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And The Nominees For Best Documentary Short Oscar Are...

posted 26 Feb 2014, 08:27 by Sam Mbale   [ updated 26 Feb 2014, 08:27 ]

A look at scenes from the five films nominated in the best documentary short category at the 86th Annual Academy Awards.

(KAROFFILMS) -  The nominees for the best documentary short category at the 86th Annual Academy Awards are "Cavedigger," "Facing Fear," "Karama Has No Walls," "The Lady in Number 6: Music Saved My Life," and "Prison Terminal: The Last Days of Private Jack Hall."

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"Cavedigger," directed by Jeffrey Karoff, follows an artist as he digs cathedral-like, 'eight wonder of the world' caves into the sandstone cliffs of Northern New Mexico. The short follows Ra Paulette as he digs his creations, each of which takes him years to complete, and each a masterwork. But patrons who have commissioned caves have cut off nearly all of his projects due to artistic differences. The documentary finds Paulette - fed up with working for others - foregoing commissions altogether and creating a massive, 10-year project.

"Facing Fear," directed by Jason Cohen, centers on a former neo-Nazi and the gay victim he attacked 25 years prior. More than two decades after Tim Zaal and his gang savagely beat and nearly killed Matthew Boger, the two men meet by chance. The film is structured largely around the two telling their stories; it details an unlikely reconciliation and even friendship.

"Karama Has No Walls," directed by Yemeni filmmaker Sara Ishaq and shot in the Yemeni capital, Sanaa, was filmed during the country's revolution that ended Ali Abdullah Saleh's 33-year rule. The short focuses on the day of Friday the 18th March, known as the Friday of Karama (Dignity). It is the story of two fathers and an eye-witness account of the day through the lenses of two cameramen. On that day gunmen opened fire on protesters, killing dozens and injuring hundreds. Ishaq who has a Yemeni father and a Scottish mother, was initially in Yemen making a documentary on the social lives of Yemeni families. But when the uprising intensified resulting in protester killings, she decided to change her focus.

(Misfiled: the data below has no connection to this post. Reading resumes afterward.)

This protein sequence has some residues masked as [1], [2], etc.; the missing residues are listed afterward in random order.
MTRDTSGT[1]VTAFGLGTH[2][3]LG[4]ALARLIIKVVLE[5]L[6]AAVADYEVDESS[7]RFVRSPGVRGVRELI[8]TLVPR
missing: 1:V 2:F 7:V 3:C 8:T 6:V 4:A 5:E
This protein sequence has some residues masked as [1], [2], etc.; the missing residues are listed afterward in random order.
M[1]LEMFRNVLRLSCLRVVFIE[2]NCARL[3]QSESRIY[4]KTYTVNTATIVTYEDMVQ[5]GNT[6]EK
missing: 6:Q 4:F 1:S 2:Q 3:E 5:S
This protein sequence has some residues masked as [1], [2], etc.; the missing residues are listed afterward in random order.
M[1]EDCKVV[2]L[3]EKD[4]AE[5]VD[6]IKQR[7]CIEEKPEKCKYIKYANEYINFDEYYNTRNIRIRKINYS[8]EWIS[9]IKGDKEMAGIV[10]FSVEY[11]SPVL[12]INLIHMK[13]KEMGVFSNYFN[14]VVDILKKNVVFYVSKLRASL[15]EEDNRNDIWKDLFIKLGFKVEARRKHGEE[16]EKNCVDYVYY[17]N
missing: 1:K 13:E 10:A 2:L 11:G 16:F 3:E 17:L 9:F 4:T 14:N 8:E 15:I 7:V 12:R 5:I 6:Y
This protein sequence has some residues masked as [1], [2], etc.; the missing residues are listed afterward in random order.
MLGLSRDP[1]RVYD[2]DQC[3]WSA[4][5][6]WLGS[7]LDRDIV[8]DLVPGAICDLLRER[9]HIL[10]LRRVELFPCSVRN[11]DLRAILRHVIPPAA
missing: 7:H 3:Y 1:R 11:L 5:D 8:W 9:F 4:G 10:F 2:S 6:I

"The Lady In Number 6: Music Saved My Life," directed by Malcolm Clarke, documents Alice Herz-Sommer's life, a 110-year-old woman believed to be the oldest survivor of the Holocaust and who endured the ordeal partly through her passion for music. She died on Feb. 23. Herz-Sommer was a Jewish pianist and musician from Prague in what is today the Czech Republic. In 1943, the Nazis sent her and her young son to Theresienstadt concentration camp, where tens of thousands of people lost their lives. Herz-Sommer, who along with other musicians gave concerts in the concentration camp to keep up her spirits and those of people around her, said before she died that Beethoven was her religion and that music had saved her life and still saved her.

And rounding out the category, "Prison Terminal: The Last Days of Private Jack Hall," directed by Edgar Barens, is a chronicle of a hospice-care unit set up in anIowa penitentiary to help terminally ill prisoners in their final days. The central figure is Jack Hall, who is serving a life sentence for murdering the drug dealer he blames for introducing his son to drugs and leading to the teen's suicide.

The 86th Annual Academy Awards will be handed out in a live telecast ceremony from the Dolby Theatre in Hollywood on Sunday, March 2nd.